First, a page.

In Praise of Air – Simon Armitage

simon armitage sheffield in praise of air

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In Praise of Air 


I write in praise of air. I was six or five
when a conjurer opened my knotted fist
and I held in my palm the whole of the sky.
I’ve carried it with me ever since.

Let air be a major god, its being
and touch, its breast-milk always tilted
to the lips. Both dragonfly and Boeing
dangle in its see-through nothingness…

Among the jumbled bric-a-brac I keep
a padlocked treasure-chest of empty space,
and on days when thoughts are fuddled with smog
or civilization crosses the street

with a white handkerchief over its mouth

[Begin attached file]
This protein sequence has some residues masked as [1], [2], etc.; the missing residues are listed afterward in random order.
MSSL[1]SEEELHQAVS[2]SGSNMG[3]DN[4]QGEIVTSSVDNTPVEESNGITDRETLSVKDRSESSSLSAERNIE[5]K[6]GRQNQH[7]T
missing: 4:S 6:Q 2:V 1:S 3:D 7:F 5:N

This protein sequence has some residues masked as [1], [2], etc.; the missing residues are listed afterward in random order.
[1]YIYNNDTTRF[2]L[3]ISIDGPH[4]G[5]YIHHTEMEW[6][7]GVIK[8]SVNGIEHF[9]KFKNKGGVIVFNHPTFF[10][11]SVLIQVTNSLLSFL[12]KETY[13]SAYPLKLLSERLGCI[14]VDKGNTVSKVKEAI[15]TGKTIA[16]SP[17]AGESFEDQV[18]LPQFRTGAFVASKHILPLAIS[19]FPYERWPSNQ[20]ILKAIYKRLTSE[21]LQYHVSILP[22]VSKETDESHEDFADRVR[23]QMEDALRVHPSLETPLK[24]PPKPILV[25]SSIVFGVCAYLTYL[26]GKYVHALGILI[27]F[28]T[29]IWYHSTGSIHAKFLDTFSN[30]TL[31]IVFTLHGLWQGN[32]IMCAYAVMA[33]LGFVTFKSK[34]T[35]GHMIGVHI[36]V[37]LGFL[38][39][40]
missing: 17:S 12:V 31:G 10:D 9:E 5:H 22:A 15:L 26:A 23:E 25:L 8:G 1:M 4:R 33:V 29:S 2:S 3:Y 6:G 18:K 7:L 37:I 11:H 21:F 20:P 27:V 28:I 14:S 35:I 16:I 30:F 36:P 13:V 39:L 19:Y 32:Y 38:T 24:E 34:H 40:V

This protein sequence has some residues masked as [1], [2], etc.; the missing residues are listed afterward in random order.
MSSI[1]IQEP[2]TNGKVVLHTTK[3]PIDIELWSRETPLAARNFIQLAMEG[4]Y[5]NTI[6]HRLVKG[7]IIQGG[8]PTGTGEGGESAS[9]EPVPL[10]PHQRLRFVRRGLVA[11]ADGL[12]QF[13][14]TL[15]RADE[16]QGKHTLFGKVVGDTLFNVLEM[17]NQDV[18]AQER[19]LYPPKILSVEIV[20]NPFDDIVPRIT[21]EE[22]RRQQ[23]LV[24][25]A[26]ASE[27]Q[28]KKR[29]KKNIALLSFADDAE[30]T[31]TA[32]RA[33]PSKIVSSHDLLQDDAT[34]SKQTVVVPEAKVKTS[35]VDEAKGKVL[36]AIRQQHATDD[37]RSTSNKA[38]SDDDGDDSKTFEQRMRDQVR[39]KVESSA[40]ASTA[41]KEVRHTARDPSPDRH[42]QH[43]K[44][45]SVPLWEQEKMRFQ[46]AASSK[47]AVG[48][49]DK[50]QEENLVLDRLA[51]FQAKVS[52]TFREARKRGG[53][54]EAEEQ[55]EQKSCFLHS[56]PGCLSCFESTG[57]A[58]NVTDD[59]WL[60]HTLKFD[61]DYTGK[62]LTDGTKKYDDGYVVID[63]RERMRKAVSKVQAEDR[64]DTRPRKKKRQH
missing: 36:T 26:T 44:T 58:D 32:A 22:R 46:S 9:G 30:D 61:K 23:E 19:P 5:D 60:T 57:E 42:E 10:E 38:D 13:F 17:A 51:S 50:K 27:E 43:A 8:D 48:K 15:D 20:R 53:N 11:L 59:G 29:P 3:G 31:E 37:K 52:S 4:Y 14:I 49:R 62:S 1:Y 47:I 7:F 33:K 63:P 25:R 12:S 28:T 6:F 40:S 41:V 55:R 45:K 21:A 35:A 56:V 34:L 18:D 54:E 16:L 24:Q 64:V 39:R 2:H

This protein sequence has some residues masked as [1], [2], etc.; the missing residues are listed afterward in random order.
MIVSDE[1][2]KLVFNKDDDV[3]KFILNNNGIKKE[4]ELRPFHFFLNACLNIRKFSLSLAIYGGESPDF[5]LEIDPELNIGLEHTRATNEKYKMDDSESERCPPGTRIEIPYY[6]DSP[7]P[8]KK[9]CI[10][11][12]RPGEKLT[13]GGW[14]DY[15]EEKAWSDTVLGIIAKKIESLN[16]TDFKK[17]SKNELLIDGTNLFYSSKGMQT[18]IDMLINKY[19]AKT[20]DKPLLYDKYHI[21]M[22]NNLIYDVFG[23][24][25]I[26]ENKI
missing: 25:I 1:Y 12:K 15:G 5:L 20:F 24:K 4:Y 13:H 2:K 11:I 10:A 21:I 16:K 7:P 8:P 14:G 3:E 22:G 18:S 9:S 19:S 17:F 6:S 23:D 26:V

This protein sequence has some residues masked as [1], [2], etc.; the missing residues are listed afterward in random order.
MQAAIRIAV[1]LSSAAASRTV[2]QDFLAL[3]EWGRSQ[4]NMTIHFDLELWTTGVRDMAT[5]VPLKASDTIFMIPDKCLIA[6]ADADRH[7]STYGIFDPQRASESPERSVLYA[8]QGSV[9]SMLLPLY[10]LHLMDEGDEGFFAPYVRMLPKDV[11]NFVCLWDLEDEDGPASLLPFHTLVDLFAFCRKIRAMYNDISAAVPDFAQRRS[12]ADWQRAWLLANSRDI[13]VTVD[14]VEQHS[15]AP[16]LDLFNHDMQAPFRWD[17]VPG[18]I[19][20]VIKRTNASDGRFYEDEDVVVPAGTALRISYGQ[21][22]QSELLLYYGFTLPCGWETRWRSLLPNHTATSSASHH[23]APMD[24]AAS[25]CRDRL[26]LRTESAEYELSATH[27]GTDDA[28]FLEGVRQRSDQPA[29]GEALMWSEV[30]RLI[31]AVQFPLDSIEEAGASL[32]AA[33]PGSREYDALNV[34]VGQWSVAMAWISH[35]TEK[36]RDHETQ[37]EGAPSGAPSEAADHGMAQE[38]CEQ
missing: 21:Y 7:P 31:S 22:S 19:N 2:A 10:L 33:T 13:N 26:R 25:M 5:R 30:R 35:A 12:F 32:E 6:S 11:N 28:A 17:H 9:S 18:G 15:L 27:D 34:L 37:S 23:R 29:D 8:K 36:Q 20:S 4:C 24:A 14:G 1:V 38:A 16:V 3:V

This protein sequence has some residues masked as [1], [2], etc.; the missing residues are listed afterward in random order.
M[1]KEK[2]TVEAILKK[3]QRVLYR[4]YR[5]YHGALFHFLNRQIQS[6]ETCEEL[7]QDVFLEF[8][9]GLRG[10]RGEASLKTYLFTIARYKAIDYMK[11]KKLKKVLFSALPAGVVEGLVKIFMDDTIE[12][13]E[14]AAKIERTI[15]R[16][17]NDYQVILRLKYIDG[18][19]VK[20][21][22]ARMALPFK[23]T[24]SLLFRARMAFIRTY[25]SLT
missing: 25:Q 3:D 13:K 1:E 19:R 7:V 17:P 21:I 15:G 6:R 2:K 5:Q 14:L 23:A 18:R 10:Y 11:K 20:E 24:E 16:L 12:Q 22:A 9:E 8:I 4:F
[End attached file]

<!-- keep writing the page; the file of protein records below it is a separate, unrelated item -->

and cars blow kisses to our lips from theirs
I turn the key, throw back the lid, breathe deep.
My first word, everyone’s first word, was air.

Simon Armitage

In May 2014 the University of Sheffield unveiled the world’s first catalytic poem. 20 metres in height, the poem is mounted on the wall of the Alfred Denny building on Western Bank. It is an original work by Sheffield University’s Professor of Poetry, Simon Armitage, and the result of a collaboration with Pro-Vice Chancellor for Science, Professor Tony Ryan. The giant banner on which the poem is printed has been manufactured using revolutionary nano-technology. It is coated with a photocatalyst which eats pollution, enabling the poem to clean the air around it as it sits in place, overlooking the busy A57.